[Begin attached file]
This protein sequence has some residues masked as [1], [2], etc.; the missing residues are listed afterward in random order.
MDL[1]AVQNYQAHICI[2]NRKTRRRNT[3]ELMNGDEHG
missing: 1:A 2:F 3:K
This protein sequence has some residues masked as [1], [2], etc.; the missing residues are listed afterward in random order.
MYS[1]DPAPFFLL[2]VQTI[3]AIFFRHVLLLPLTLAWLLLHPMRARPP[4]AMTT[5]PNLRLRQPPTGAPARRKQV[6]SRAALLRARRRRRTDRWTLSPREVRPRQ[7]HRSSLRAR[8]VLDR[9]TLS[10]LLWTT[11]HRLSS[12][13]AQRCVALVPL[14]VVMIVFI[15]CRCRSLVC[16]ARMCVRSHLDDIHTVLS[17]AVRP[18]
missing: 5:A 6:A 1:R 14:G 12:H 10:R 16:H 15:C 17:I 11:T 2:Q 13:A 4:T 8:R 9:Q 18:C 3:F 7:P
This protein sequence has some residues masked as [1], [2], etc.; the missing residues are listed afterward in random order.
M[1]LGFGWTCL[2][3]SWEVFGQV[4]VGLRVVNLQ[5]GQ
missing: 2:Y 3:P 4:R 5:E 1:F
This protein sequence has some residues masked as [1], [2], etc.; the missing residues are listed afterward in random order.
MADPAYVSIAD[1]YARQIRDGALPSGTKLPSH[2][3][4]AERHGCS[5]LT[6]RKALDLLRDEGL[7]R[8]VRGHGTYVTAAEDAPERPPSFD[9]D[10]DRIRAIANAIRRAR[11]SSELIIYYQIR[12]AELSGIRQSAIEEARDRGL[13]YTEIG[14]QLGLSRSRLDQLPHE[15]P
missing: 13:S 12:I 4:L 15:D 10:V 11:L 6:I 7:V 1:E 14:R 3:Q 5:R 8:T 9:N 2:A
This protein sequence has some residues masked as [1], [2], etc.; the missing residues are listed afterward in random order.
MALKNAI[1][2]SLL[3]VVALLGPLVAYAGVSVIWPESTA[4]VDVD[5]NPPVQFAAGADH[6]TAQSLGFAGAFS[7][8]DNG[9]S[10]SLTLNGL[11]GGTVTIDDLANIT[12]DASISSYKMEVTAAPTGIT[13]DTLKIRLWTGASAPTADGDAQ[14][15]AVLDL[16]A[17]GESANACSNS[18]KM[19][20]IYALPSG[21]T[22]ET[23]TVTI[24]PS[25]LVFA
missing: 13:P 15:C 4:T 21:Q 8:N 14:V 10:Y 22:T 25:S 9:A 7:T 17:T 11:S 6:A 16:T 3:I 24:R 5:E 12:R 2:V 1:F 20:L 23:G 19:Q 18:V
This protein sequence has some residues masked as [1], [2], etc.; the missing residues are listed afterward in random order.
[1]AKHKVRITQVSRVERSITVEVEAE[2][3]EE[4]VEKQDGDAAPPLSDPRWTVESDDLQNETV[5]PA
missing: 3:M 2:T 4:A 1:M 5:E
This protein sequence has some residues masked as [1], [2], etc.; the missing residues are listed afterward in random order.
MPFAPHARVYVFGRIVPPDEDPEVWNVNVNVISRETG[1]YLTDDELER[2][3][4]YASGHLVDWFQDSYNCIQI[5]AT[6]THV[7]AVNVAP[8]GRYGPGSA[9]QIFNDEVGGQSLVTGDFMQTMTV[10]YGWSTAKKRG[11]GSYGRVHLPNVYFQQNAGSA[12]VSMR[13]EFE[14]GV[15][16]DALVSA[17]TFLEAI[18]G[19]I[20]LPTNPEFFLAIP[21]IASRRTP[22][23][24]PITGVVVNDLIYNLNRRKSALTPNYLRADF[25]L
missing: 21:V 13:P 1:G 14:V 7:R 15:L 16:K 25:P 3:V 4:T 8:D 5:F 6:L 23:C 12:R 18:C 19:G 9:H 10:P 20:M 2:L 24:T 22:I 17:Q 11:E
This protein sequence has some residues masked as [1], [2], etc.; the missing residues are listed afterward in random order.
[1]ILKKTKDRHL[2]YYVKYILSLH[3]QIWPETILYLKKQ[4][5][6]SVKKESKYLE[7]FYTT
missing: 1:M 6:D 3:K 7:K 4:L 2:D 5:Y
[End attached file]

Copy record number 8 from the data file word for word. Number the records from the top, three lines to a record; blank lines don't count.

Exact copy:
This protein sequence has some residues masked as [1], [2], etc.; the missing residues are listed afterward in random order.
[1]ILKKTKDRHL[2]YYVKYILSLH[3]QIWPETILYLKKQ[4][5][6]SVKKESKYLE[7]FYTT
missing: 1:M 6:D 3:K 7:K 4:L 2:D 5:Y